CEO Roundup—Job hunters confront stumbling blocks and scams

Both hiring managers and candidates must stay vigilant in the current job marketplace. (Shutterstock)

Goldman Sachs looks for "personality-plus" in hiring decisions

Goldman Sachs—a New York City-based global investment banking, securities and investment management firm—plans to begin using a "personality test" as part of the hiring process for positions in its banking, trading and finance and risk divisions, a senior Goldman executive told Reuters on Aug. 15. The bank will conduct a pilot test of the program with the cooperation of U.S. summer intern candidates who would be starting in 2018, Global Head of Recruiting Matt Jahansouz said in an interview with the business news outlet. He said future job candidates would be given the test before their second round of interviews at the bank. Their answers will be compared with those of current Goldman employees, who already have been identified as professionals who exhibit traits that mark high performance such as teamwork, analytical thinking and judgment. It was not immediately clear how the test would be administered or the types of questions that would be asked. "We're shifting from a world where you just used to look at a GPA and résumé and walk out with a feeling about an individual that you might want to hire," Jahansouz said. "We can now capture characteristics and data that might not be as obvious to make smarter hiring decisions." The bank began reviewing its hiring process in the summer of 2015. (Reuters)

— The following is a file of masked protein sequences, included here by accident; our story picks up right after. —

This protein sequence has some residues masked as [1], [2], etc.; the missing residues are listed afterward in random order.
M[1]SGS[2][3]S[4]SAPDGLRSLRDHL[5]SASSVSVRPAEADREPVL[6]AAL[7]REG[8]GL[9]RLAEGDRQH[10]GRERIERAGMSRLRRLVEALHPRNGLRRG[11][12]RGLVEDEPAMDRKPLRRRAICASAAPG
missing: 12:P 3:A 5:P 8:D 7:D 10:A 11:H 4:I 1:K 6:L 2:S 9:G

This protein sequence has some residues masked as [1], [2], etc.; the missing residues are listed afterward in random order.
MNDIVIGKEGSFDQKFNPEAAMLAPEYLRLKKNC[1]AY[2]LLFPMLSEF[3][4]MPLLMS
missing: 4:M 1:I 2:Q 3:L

Résumé ripoff: Millennial job hunters are getting scammed

Employment scams pose a growing threat to millennial job hunters, as applications and interviews become more digital, The Wall Street Journal reported on Aug. 15. Hackers are attempting to hook tens of thousands of young candidates each year, according to U.S. Federal Trade Commission data—aiming to trick them into handing over personal or sensitive information, or to gain access to their corporate networks. Employment fraud is nothing new, but as more companies shift to entirely digital job application processes, Better Business Bureau Director of Communications Katherine Hutt told the business news outlet that scams targeting job seekers pose a growing threat. Job candidates are now routinely invited to fill out applications, complete skill evaluations and interview—all on their smartphones, as employers seek to cast a wider net for applicants and improve the matchmaking process for entry-level hires. Of the nearly 3,800 complaints the nonprofit has received from U.S. consumers in the past 2 years, people under 34 years old were the most susceptible to such scams, which frequently offer jobs requiring little to no prior experience, Hutt said. (The Wall Street Journal)